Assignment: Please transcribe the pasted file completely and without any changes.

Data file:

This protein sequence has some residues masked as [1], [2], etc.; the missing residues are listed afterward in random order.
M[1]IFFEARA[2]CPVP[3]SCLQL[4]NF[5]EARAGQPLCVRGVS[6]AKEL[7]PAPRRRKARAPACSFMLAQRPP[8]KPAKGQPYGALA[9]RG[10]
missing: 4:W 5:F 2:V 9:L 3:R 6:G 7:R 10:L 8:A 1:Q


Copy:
This protein sequence has some residues masked as [1], [2], etc.; the missing residues are listed afterward in random order.
M[1]IFFEARA[2]CPVP[3]SCLQL[4]NF[5]EARAGQPLCVRGVS[6]AKEL[7]PAPRRRKARAPACSFMLAQRPP[8]KPAKGQPYGALA[9]RG[10]
missing: 4:W 5:F 2:V 9:L 3:R 6:G 7:R 10:L 8:A 1:Q